… everybody who wishes to access the internet should be able to and … it is the role of government to ensure that everybody in our society has the opportunity to develop digital skills. A world class Digital Scotland will be one in which internet access is considered as a utility on a par with access to electricity and gas, and where digital literacy takes it place alongside conventional literacy and numeracy at the heart of our education system. Access to the internet should not be considered a luxury in a modern country.
So says the Scottish Government in a report published back in April (Digital Participation: A National Framework for Local Action). ‘Everybody in our society’ presumably includes people at work? Yet local authority ICT managers continue to deny access to web-based services, often for obscure reasons. Consider this example.
Recently SSSC set up a Yammer network to enable people working in social care to exchange knowledge and experience on self directed support. In a sector that is often hesitant in its embrace of social media this network turned out to be hugely popular. Sadly, one local authority member had to make this rather forlorn, farewell post:
Well I knew that this was really too good to be true. Our ICT colleagues have become aware that Yammer was being used and have instructed that accounts be closed as it is not a secure site and use of it breaches council policy.
So probably my last post for the moment at least, shame really found this useful in making links and sharing resource.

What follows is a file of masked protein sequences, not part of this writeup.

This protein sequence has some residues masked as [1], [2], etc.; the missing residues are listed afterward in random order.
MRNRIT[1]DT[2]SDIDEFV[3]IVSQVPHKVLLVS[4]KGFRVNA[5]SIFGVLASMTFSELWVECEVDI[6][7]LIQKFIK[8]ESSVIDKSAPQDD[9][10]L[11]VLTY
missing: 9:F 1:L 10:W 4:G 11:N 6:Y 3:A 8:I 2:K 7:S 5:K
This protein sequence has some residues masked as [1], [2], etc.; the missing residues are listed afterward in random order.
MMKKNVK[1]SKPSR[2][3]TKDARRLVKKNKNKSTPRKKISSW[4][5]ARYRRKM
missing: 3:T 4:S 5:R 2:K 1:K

Making links and sharing resources: exactly what the modern workplace is supposed to be all about. Yammer, incidentally, is used by some 400,000 companies worldwide, including 85 percent of the Fortune 500. Is it really not secure enough for a local authority?
This ‘command and control’ approach is rather at odds with promoting digital participation. If local authorities do not encourage and nurture their own staff in digital participation, the communities they serve may leave them behind as they acquire the skill and confidence to build networks using the tools of their choice.
An article in the Guardian Social Care Network this week asks what’s holding back the use of social media in social care. While there are legitimate concerns, professional people are well able to decide how and when to use social networks. The article talks about about using Twitter to make connections and Yammer (yes Yammer) to pave the way for more collaboration.
One of the biggest benefits is being able to network without spending lots of money on conferences. Communicating online, say Helen Reynolds (responsible for opening up access to social media in Monmouthshire County Council), allows you to “understand what’s going on in the industry by having that bigger network of people you can call on”.
If you are one of the digitally excluded why not have your say on Scotland’s Digital Dialogue?